Many employees do not have a bank account which employers can directly deposit wages on pay day. In looking for ways to increase efficiencies and reduce the costs of writing physical checks, many employers have looked to prefunded, reloadable debit cards, commonly referred to as payroll debit cards. States are beginning to catch up with the practice by amending their laws to allow for wages to be paid via payroll debit cards and to regulate the practice, mostly related to the permissible fees. This week, New York Department of Labor published proposed regulations for the issuance of payroll debit cards in lieu of cash, checks, or direct deposit.
The proposed regulations would require:
- Employers cannot require employees to receive their wages via payroll debit cards or direct deposit.
- Before employers can pay employees with payroll debit cards, employees would have to give advance written consent, which the employers would need to keep on file for six years. Employees would be able to withdraw consent at any time, provided that the employer has reasonable time to finalize such change. If an employee is covered by a collective bargaining agreement, the union must also give its consent before employees can be paid via payroll card.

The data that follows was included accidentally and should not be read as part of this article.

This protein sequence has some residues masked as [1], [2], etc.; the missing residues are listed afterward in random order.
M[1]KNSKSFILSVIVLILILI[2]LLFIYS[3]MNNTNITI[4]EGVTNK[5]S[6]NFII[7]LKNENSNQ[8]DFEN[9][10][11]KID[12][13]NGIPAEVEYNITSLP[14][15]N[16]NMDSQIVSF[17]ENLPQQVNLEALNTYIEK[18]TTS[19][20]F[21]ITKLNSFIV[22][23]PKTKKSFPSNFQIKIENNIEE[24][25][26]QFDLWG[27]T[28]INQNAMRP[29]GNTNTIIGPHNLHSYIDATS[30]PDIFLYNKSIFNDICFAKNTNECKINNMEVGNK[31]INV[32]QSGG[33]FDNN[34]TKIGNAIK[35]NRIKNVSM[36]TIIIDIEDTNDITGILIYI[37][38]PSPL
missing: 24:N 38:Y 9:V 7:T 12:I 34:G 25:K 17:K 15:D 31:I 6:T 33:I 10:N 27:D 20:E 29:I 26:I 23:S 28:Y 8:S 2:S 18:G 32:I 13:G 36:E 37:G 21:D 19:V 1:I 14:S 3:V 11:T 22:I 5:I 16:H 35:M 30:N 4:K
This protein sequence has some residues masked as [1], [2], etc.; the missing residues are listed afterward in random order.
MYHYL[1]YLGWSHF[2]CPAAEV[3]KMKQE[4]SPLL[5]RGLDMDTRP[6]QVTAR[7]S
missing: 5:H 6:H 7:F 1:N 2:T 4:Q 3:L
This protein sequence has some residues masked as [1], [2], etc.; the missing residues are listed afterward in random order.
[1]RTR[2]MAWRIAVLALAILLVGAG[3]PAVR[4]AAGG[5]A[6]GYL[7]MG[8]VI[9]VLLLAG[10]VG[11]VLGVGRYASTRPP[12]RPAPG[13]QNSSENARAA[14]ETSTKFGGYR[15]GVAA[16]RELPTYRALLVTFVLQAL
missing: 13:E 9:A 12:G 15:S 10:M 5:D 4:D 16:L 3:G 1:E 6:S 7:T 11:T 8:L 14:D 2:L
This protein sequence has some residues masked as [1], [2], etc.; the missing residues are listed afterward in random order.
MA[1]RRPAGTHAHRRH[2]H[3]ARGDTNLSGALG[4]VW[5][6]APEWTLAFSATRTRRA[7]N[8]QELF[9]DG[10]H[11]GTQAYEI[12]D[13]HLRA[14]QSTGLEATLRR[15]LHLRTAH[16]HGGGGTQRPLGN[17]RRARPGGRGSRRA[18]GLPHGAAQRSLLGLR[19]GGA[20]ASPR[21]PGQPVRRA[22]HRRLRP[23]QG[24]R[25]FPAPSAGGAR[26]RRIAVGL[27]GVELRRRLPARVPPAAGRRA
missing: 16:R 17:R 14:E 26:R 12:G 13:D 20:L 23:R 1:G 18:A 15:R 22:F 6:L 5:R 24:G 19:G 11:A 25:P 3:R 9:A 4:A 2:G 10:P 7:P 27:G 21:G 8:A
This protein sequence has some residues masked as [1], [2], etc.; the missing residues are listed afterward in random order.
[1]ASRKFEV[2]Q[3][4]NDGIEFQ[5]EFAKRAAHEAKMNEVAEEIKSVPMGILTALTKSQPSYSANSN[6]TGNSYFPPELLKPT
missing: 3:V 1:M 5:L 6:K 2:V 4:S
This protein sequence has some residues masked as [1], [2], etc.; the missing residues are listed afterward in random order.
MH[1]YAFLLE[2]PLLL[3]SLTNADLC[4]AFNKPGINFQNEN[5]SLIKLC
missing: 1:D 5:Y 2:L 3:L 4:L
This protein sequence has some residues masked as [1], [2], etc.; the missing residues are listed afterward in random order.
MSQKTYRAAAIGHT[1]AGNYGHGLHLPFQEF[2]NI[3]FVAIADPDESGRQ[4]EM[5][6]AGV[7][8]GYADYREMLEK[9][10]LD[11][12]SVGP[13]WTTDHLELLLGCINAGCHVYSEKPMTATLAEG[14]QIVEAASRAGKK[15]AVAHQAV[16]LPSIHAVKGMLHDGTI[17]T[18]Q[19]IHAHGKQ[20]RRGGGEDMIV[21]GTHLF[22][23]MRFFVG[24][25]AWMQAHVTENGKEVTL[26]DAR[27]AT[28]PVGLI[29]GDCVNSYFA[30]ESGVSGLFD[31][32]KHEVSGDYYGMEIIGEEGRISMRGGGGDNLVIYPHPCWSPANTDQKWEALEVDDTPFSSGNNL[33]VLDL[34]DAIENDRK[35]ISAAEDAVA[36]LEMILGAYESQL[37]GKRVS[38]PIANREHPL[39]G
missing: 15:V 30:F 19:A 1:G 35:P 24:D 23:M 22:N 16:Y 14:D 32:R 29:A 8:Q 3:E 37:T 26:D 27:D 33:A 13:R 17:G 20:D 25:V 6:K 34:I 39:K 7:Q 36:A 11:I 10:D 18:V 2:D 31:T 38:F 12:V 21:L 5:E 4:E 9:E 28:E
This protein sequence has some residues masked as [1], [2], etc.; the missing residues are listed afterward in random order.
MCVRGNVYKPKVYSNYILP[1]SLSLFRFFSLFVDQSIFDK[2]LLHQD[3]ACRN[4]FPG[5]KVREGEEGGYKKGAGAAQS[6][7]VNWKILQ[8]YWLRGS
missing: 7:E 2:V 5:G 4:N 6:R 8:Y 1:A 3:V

- Employers would need to establish and notify employees about local locations where they can access their wages for free, without ATM or other access fees.
- Employees would have access to unlimited free ATM withdrawals within a local network and whether through the ATM or another method, the employer must allow the employee to withdraw the full amount of wages each pay period.
- Other common fees are prohibited.
- Employers cannot pass along its costs to the employee for receiving wages via payroll debit card, nor can the employer receive any compensation or remuneration from a card issuer for using this payment method.
- The card must contain fraudulent activity protection at no-cost to the employee.
The full text of the proposed language is available in the May 27, 2015, edition of the New York State Register. The payroll debit card regulation begins on page 16.
The Department of Labor estimates 13,000 businesses in New York State pay approximately 200,000 workers through debit cards.
Many employers have found that the use of payroll debit cards reduces their payroll related unclaimed property liability. However, employers should take caution when entering into a contract with a payroll debit card issuer to ensure that unclaimed property concerns are addressed proactively instead of waiting until an audit arises.